What is Legg-Calve-Perthes (LCP) Disease?

This disease is described by the spontaneous degeneration of the femoral head
in the hip causing the joint to collapse and osteoarthritis to set in.  It is yet
another disease that is more commonly found in small dog breeds such as the
yorkie, although it is more common in other toy breeds.  This disease is only found in
small dogs  and is thought to have derived from the breeding down of these toy breeds
in size.  This caused the vein supplying blood to the hip joint to also be very tiny and
the joint does not get enough blood supplied and it deteriorates.

What are the symptoms?

It usually affects dogs that are 5-8 months old, but may be diagnosed in
puppies 4-12 months old.  You will begin to notice a gradual lameness in one or
both legs.
 

What can we do about it?

LCP is believed to be an inherited disease, although the mode of inheritance is
not known. Because it is thought there is genetic component, it is
recommended that dogs affected with LCP not be used in breeding programs.  
Because the degeneration and onset is spontaneous, screening adults proves to
be difficult.  There is no genetic testing currently available for LCP.  Breeders
who produce a yorkie with LCP may want to refrain from repeating the same
breeding.  Relatives can still be bred with caution as long as they are clear of the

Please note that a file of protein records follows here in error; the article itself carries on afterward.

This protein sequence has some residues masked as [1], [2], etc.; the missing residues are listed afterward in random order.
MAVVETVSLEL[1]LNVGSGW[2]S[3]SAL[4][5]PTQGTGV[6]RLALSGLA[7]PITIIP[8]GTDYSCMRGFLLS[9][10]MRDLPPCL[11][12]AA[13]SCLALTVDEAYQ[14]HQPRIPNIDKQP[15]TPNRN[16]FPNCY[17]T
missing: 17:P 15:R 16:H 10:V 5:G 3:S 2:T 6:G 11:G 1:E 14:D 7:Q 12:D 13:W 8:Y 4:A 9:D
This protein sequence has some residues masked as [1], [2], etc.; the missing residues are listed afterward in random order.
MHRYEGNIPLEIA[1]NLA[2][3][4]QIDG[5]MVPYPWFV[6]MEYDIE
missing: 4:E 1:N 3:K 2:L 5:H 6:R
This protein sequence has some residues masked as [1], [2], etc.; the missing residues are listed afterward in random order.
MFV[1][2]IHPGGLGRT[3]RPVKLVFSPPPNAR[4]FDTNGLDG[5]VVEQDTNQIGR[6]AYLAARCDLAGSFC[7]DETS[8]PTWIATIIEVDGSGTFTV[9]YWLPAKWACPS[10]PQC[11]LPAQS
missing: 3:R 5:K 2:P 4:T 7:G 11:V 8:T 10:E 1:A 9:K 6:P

disease.  They should be screened via x-ray at 1 year old prior to breeding.

How Is LCP Diagnosed?

LCP is easily diagnosed with x-rays of the hip region and femoral head.  The
evidence of LCP is said to be unmistakable to a radiologist.

How is LCP Treated?

Some mild cases may be treated medically for a short time or for life.  More
severe cases require corrective orthopedic surgery to remove the femoral head
and neck.  This procedure is called an FHO (femoral head osteotomy) and
should be performed by an experienced surgeon.  The recovery for the surgery can be
long but it is realatively painless after the initial 10 day healing period.  You will just have
to work with your yorkie to help them build up the muscles in their hip joint and leg.

* Please notify your breeder if your puppy is diagnosed with LCP as he/she
would want to know so they do not repeat the same breeding again.  
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Leggs Calves Perthes Disease (LCPD)